A Return to Business-as-Usual at the UN General Assembly?24 November 2021
For the first time since the beginning of the COVID-19 pandemic, world leaders gathered in New York for the annual High-Level Week to mark the opening of the 76th Session of the UN General Assembly. The corridors of the building were once again filled with diplomats, UN staff and journalists going about their daily business. It was, for all intents and purposes, a momentous and poignant moment representing a bright light on the path to a return to normalcy.
Photo Credit: Patrick Gruban
And yet amidst the excitement, one key constituent was missing. For 18 long months, civil society has been frozen out of in-person meetings and events at UN Headquarters. What should have been an opportunity to celebrate a return to in-person advocacy in the halls of the UN Headquarters, instead transformed into a missed opportunity for UN Member States and civil society alike.
UN Secretary-General Antonio Guterres refers often to the importance of civil society to the UN. Member States that make up the UN rely on civil society expertise, particularly at the General Assembly, to augment and shape their negotiation stances, talking points and overall input to the UN’s vast portfolio of work. Without civil society, the work of the UN suffers.
For Plan International, this was felt keenly during the work of the General Assembly’s Third Committee, which addresses a multiplicity of questions related to social, humanitarian and human rights issues, and negotiates and adopts thematic or country-specific resolutions on these matters.
2021 was an important year for the Third Committee; its bi-annual resolutions on the Rights of the Child and the Girl Child were due to appear on the Committee’s agenda once again. Against the backdrop of COVID-19 and the ongoing climate crisis, and the resulting severe impacts on children’s rights and gender equality, this was an opportunity to make strong commitments and include new language to advance children’s rights.
At the UN, Plan International has documented that girls’ rights, and in particular the rights of adolescent girls, all too often fall through the cracks in the array of international policies and laws adopted relating to women and children, including in the Third Committee. To change this, Plan International draws on its significant expertise and experience to conduct advocacy at key moments to ensure that States are poised to prioritise girls and young women during the Third Committee negotiations.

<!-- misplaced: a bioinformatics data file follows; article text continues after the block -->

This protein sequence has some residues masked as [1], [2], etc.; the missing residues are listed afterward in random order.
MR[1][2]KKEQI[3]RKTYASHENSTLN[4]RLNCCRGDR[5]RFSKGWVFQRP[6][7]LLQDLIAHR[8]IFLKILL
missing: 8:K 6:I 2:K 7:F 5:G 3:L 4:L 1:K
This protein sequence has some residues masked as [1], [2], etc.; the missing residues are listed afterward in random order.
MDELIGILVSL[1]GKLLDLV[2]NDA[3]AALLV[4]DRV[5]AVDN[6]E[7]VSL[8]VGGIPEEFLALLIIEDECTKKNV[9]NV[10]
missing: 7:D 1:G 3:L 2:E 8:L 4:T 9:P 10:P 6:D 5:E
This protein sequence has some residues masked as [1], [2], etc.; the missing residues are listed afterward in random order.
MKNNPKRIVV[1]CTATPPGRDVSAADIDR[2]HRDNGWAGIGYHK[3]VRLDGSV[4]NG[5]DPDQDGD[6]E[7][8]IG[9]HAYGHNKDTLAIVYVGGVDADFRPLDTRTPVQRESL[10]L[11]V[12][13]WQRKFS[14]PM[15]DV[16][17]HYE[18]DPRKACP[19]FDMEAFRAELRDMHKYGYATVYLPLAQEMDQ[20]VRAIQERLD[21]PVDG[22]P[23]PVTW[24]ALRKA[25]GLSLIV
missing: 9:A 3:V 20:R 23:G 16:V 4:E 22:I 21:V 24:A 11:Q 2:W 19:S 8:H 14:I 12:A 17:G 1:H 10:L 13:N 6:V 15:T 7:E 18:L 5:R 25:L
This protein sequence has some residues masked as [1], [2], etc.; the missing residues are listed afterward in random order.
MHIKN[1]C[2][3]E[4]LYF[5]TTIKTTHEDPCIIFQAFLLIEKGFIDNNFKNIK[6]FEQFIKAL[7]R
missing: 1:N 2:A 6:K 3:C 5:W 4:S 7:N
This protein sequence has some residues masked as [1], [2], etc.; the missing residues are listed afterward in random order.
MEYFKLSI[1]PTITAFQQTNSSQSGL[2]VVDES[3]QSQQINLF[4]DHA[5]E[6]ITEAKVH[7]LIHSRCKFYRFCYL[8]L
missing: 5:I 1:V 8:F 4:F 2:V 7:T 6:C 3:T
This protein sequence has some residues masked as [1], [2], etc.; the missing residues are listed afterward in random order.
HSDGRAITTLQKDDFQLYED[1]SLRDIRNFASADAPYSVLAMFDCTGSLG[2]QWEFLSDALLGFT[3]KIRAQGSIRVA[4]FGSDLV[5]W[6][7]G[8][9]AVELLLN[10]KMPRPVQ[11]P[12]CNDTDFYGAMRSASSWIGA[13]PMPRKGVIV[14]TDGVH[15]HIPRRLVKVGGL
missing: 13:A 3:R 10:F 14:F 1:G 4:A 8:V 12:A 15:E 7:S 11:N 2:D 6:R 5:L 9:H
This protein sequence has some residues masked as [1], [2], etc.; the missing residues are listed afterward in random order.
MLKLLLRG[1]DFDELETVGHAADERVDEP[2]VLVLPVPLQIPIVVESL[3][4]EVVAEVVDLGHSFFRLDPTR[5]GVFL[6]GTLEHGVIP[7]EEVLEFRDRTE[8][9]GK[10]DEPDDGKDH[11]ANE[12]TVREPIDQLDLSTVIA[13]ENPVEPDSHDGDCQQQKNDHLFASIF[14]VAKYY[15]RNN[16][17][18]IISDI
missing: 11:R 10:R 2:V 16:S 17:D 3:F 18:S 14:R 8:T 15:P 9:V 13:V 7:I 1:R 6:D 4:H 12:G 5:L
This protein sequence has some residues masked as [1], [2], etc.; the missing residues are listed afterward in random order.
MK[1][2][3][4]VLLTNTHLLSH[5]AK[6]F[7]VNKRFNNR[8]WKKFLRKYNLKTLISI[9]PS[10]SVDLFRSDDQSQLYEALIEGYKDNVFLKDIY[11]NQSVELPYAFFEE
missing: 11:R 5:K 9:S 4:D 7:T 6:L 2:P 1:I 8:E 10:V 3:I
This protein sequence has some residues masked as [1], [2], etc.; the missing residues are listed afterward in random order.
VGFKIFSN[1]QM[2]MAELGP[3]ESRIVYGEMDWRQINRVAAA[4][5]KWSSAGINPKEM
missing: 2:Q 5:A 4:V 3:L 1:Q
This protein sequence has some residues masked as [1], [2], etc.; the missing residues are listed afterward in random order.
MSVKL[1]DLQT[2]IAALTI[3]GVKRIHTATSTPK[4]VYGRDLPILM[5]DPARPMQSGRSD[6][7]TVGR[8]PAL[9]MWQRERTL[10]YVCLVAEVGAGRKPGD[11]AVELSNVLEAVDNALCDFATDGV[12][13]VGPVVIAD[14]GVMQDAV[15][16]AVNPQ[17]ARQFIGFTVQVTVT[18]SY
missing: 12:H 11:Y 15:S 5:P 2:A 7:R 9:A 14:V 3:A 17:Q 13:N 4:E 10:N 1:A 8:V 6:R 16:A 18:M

This year however, progress was curtailed due to myriad procedural and substantive issues, including a virtual negotiating space, restrictions on access to negotiations, and general bottlenecks in information flow. These issues combined with a perceived lack of political urgency to secure strong progression and protect against rollback – perhaps yet another COVID-19 fallout.
This was a challenging context in which to advocate for inclusive texts that recognise the specific needs and experiences of young women and girls and their intersectional identities, and the disproportionate burden and discrimination they face in accessing their rights.
And indeed, with both the Rights of the Child and Girl Child resolutions now adopted, we can see that there are significant gaps when it comes to advancing the rights of girls. Key areas including education; access to sexual and reproductive health services; child, early and forced marriage and other harmful practices; must be strengthened to be the bold gender-transformative texts for which we hold out hope each year.
Nevertheless, the work continues. COVID-19, climate change and other rights, development and humanitarian issues will continue to adversely affect children’s rights in the years to come. The UN is the critical forum in which these impacts can be understood; Member States can work together to increase their ability to address some of today’s most significant challenges; and children’s rights can be upheld.
For these reasons, if Member States are to make good on their pledge to leave no one behind, they must urgently recognise the importance of age- gender and diversity disaggregation in agreed texts at the UN and systematically incorporate civil society input and expertise on these matters.
Next year cannot be another missed opportunity to advance children’s rights and gender equality. Plan International will continue to work to make girls’ rights central to the work of UN General Assembly, advocating to secure commitments and strong gender-transformative outcomes for girls and young women, in all their diversity.
Youth empowerment, girls’ leadership